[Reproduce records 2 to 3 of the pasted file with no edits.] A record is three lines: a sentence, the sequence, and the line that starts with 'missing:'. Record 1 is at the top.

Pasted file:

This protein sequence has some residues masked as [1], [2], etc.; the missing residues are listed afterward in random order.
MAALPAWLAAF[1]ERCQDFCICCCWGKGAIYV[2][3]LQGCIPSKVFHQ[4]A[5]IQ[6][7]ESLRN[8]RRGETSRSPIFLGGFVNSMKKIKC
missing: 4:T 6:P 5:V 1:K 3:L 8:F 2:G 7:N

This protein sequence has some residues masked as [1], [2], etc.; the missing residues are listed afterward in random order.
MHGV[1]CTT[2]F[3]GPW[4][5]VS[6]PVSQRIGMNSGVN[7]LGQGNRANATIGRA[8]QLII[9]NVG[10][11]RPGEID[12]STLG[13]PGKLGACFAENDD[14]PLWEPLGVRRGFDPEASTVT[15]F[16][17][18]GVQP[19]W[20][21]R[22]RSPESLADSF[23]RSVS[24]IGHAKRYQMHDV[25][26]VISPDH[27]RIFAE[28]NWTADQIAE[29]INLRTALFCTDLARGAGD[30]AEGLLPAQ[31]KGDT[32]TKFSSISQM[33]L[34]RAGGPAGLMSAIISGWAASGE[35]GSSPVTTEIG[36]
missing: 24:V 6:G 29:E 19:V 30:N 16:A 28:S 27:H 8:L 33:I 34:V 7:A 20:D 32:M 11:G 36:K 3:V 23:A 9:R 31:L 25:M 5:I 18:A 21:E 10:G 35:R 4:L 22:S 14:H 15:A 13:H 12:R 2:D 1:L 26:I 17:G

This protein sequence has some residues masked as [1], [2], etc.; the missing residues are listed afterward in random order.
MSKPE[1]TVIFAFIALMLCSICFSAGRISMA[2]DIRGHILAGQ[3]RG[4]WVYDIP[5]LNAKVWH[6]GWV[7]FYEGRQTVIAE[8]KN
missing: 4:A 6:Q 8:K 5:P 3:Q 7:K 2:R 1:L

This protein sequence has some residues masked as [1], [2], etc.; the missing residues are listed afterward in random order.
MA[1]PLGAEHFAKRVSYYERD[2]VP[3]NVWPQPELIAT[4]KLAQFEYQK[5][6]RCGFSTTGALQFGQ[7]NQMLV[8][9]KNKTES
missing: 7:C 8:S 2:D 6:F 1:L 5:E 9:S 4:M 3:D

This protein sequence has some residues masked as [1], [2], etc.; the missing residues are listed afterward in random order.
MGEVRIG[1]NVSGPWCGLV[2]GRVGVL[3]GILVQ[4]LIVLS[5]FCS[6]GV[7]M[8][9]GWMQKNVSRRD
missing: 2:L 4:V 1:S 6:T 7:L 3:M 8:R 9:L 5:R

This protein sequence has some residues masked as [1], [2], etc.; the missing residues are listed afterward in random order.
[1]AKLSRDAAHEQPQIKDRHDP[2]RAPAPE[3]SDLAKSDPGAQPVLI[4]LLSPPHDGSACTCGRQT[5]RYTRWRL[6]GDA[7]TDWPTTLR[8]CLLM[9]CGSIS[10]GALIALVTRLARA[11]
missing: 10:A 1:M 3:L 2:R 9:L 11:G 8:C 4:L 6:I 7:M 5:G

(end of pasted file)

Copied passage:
This protein sequence has some residues masked as [1], [2], etc.; the missing residues are listed afterward in random order.
MHGV[1]CTT[2]F[3]GPW[4][5]VS[6]PVSQRIGMNSGVN[7]LGQGNRANATIGRA[8]QLII[9]NVG[10][11]RPGEID[12]STLG[13]PGKLGACFAENDD[14]PLWEPLGVRRGFDPEASTVT[15]F[16][17][18]GVQP[19]W[20][21]R[22]RSPESLADSF[23]RSVS[24]IGHAKRYQMHDV[25][26]VISPDH[27]RIFAE[28]NWTADQIAE[29]INLRTALFCTDLARGAGD[30]AEGLLPAQ[31]KGDT[32]TKFSSISQM[33]L[34]RAGGPAGLMSAIISGWAASGE[35]GSSPVTTEIG[36]
missing: 24:V 6:G 29:E 19:V 30:N 16:A 28:S 27:H 8:L 33:I 34:V 7:A 20:D 32:M 11:G 36:K 3:V 23:A 9:R 31:L 25:M 5:I 18:A 21:E 10:G 35:R 4:L 22:S 14:H 15:A 13:H 12:R 2:D 1:L 26:I 17:G

This protein sequence has some residues masked as [1], [2], etc.; the missing residues are listed afterward in random order.
MSKPE[1]TVIFAFIALMLCSICFSAGRISMA[2]DIRGHILAGQ[3]RG[4]WVYDIP[5]LNAKVWH[6]GWV[7]FYEGRQTVIAE[8]KN
missing: 4:A 6:Q 8:K 5:P 3:Q 7:K 2:R 1:L